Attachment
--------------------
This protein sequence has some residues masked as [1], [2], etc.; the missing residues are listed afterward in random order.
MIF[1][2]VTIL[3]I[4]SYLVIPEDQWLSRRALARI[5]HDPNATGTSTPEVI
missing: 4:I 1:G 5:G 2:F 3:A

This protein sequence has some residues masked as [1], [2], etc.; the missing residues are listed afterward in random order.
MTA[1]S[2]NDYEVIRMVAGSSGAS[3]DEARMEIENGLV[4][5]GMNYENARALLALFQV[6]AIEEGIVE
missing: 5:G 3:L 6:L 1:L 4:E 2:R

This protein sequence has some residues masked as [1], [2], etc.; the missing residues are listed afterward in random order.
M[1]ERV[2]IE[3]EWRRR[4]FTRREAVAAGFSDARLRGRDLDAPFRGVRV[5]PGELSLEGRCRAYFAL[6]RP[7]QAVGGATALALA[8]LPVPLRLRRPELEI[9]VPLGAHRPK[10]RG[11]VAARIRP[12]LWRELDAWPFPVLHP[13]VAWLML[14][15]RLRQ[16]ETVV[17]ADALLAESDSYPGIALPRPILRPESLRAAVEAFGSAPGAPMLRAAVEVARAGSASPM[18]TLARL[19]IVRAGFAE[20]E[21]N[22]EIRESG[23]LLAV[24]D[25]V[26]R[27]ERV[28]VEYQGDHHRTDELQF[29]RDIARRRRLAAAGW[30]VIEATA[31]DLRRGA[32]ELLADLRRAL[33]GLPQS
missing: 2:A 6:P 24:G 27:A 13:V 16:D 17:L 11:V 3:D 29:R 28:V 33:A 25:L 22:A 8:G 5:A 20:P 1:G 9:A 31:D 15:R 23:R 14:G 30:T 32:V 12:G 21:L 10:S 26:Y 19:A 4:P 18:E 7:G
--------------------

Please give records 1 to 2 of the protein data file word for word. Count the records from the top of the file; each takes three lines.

This protein sequence has some residues masked as [1], [2], etc.; the missing residues are listed afterward in random order.
MIF[1][2]VTIL[3]I[4]SYLVIPEDQWLSRRALARI[5]HDPNATGTSTPEVI
missing: 4:I 1:G 5:G 2:F 3:A

This protein sequence has some residues masked as [1], [2], etc.; the missing residues are listed afterward in random order.
MTA[1]S[2]NDYEVIRMVAGSSGAS[3]DEARMEIENGLV[4][5]GMNYENARALLALFQV[6]AIEEGIVE
missing: 5:G 3:L 6:L 1:L 4:E 2:R